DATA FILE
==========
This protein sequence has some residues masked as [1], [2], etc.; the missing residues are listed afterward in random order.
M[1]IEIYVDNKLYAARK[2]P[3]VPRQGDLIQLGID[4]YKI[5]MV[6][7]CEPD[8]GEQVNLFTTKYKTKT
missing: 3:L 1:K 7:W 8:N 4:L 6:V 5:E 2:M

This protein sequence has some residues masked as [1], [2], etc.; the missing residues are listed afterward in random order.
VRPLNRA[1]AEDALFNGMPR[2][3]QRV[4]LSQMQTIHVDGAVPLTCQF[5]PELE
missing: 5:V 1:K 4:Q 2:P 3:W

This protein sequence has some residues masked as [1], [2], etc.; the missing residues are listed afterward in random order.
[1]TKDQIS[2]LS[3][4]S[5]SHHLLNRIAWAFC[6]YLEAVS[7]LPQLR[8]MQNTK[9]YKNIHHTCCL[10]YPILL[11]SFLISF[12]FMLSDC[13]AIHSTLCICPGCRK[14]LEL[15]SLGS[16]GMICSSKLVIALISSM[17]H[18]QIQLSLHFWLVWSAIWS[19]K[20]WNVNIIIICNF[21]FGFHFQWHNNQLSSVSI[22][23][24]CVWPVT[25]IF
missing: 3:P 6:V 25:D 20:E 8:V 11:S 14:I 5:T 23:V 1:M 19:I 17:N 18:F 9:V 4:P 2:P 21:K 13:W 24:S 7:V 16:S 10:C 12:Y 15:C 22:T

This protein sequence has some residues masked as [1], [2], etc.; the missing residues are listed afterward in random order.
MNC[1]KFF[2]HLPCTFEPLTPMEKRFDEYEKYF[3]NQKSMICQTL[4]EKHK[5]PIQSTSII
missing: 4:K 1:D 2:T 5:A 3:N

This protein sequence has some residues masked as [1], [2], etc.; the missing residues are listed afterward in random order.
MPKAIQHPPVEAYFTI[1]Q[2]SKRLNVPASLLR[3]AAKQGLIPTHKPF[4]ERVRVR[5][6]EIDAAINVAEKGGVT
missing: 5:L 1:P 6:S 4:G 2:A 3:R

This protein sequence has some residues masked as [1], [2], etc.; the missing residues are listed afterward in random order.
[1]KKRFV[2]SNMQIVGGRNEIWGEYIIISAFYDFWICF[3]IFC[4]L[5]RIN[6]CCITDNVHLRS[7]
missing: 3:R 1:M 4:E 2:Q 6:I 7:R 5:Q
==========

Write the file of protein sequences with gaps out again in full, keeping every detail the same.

This protein sequence has some residues masked as [1], [2], etc.; the missing residues are listed afterward in random order.
M[1]IEIYVDNKLYAARK[2]P[3]VPRQGDLIQLGID[4]YKI[5]MV[6][7]CEPD[8]GEQVNLFTTKYKTKT
missing: 3:L 1:K 7:W 8:N 4:L 6:V 5:E 2:M

This protein sequence has some residues masked as [1], [2], etc.; the missing residues are listed afterward in random order.
VRPLNRA[1]AEDALFNGMPR[2][3]QRV[4]LSQMQTIHVDGAVPLTCQF[5]PELE
missing: 5:V 1:K 4:Q 2:P 3:W

This protein sequence has some residues masked as [1], [2], etc.; the missing residues are listed afterward in random order.
[1]TKDQIS[2]LS[3][4]S[5]SHHLLNRIAWAFC[6]YLEAVS[7]LPQLR[8]MQNTK[9]YKNIHHTCCL[10]YPILL[11]SFLISF[12]FMLSDC[13]AIHSTLCICPGCRK[14]LEL[15]SLGS[16]GMICSSKLVIALISSM[17]H[18]QIQLSLHFWLVWSAIWS[19]K[20]WNVNIIIICNF[21]FGFHFQWHNNQLSSVSI[22][23][24]CVWPVT[25]IF
missing: 3:P 6:V 25:D 20:E 8:V 11:S 14:I 5:T 23:V 1:M 19:I 17:N 18:F 9:V 4:P 2:P 21:K 13:W 24:S 7:V 16:S 10:C 12:Y 15:C 22:T

This protein sequence has some residues masked as [1], [2], etc.; the missing residues are listed afterward in random order.
MNC[1]KFF[2]HLPCTFEPLTPMEKRFDEYEKYF[3]NQKSMICQTL[4]EKHK[5]PIQSTSII
missing: 4:K 1:D 2:T 5:A 3:N

This protein sequence has some residues masked as [1], [2], etc.; the missing residues are listed afterward in random order.
MPKAIQHPPVEAYFTI[1]Q[2]SKRLNVPASLLR[3]AAKQGLIPTHKPF[4]ERVRVR[5][6]EIDAAINVAEKGGVT
missing: 5:L 1:P 6:S 4:G 2:A 3:R

This protein sequence has some residues masked as [1], [2], etc.; the missing residues are listed afterward in random order.
[1]KKRFV[2]SNMQIVGGRNEIWGEYIIISAFYDFWICF[3]IFC[4]L[5]RIN[6]CCITDNVHLRS[7]
missing: 3:R 1:M 4:E 2:Q 6:I 7:R 5:Q